10 Things You Should Know About Medicare Part B

1. Medicare Part B is one of the two components of Medicare that is covered 100% of the time, no matter whether you have government-sponsored Original Medicare or a Medicare Advantage Plan operated by a private business. If you do not have Original Medicare, then your private insurance alternative is required by law to provide at least as much coverage as Original Medicare would under Part B. Your private firm may, at its discretion, offer an additional level of coverage for procedures Medicare does not insure.

2. When you enroll in Medicare Part B, you will be expected to begin paying a monthly premium for your Part B services. You will still be expected to pay this premium even if you do not require any Medicare Part B services for some time. The premium should be understood separately from the deductible, which is the amount you pay under Medicare Part A coverage before your full benefits will "kick in." A monthly premium is similar to other kinds of insurance premiums, which you pay every month regardless of use.

3. Your Medicare premium is generally very low, and will take into account your income level. According to current rules, less than five percent of Medicare beneficiaries will find their income is high enough to pay an expanded premium. Those who are expected to pay an additional premium amount will be contacted directly by Medicare. Generally, only people with a household income in excess of $170,000 will have to be concerned about paying a higher premium. All others will pay at the standard rate.

4. Medicare Part B is termed "medical insurance" and covers services and supplies as well as some preventative services. If you need home medical equipment such as oxygen or require a prosthetic limb or mobility device, all of these items will fall under your Medicare Part B coverage. Another way to understand Medicare Part B insurance is as "outpatient" insurance. Procedures that do not require you to visit or stay at a hospital are generally within the realm of Medicare Part B.

5. Medicare Part B is usually seen as a "bundle" with Medicare Part A. In just about every case, you will become eligible to receive Medicare Part B and Medicare Part A at the same time, beginning when you turn sixty-five. Although you will still be eligible, you will have to sign up for Medicare Part A and Medicare Part B manually if you are not yet receiving Social Security retirement benefits because you are still working. Whether you have filed for Social Security or not, you can receive Medicare Part A if you have paid Medicare taxes for ten years. You may be eligible for Part B separately from Part A if you are a U.S. citizen or legal permanent resident who has been in the country for five consecutive years.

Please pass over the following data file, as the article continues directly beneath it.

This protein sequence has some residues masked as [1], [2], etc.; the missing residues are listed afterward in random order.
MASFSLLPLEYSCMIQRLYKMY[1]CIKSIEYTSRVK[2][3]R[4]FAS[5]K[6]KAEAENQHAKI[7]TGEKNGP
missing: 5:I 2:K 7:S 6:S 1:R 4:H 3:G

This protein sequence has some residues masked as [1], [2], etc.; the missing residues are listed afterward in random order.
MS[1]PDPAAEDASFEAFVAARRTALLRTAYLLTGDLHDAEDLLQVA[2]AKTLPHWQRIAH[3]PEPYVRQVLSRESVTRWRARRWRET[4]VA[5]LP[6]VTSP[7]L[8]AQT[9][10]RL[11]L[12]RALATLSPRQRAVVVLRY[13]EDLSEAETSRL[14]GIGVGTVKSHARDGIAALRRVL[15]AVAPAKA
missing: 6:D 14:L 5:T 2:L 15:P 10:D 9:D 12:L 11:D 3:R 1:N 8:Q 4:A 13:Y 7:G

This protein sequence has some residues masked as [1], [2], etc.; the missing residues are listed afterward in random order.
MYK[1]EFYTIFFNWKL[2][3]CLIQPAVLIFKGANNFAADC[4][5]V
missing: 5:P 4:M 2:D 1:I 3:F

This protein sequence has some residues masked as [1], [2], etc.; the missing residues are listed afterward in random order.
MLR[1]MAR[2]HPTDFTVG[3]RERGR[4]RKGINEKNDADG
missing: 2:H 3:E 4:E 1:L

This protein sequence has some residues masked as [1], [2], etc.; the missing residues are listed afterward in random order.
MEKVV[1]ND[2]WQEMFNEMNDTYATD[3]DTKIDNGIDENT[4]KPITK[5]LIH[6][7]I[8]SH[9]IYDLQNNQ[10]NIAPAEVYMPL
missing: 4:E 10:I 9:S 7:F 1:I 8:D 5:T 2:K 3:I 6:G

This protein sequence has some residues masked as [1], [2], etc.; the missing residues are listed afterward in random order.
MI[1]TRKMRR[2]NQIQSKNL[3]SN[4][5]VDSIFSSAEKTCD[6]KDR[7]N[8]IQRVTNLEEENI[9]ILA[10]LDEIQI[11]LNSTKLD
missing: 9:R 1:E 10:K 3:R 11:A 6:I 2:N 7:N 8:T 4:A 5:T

6. When you enroll into government-backed Original Medicare, you will almost always have access to Medicare Part A and Medicare Part B. If you leave Original Medicare in favor of a Medicare Advantage Plan, your Advantage Plan is required to cover all of the same items that Original Medicare would cover. People may choose Advantage Plans in order to get additional coverage they would not be eligible for under Original Medicare.

7. Medicare Part B may require additional paperwork to meet some of your needs. For example, you may need a "Certificate of Medical Necessity" to receive services including home oxygen equipment. Your doctor or healthcare facility will have this paperwork on file. You should keep an eye on your Medicare Summary Notice and stay in contact with your healthcare facility to make sure everything you need is sent to Medicare.

8. Medicare Part B is notorious for limited coverage in some areas of healthcare. These include vision and hearing, for example. If you want routine eye exams and other eye care services to be covered under your plan, you should consider buying supplemental medical insurance. Your options for supplemental insurance include a variety of Medigap plans that can be combined with Original Medicare, or the supplements offered by private Medicare Advantage Plans. You are not eligible for Medigap under an Advantage Plan.

9. There is a large variety of screenings and preventative measures that Medicare Part B can cover. These include bone mass measurements, cardiovascular screenings, colon cancer, depression, diabetes, EKG, and many others. The majority of these are covered once a year. Some are seasonal, such as flu shots. Others, in very rare cases, may be covered only once during your lifetime. You may be surprised to learn that Medicare Part B will also cover a limited amount of counseling for weight loss and other issues.

10. It can be challenging to get certain kinds of services covered under Medicare Part B. This is especially true of "Durable Medical Equipment" -- including anything you use over and over, like mobility aids. To make sure that your claim for these items is accepted, get a prescription from a physician. A specialist who focuses on your problem may be more expensive to visit, but his or her word tends to be more convincing.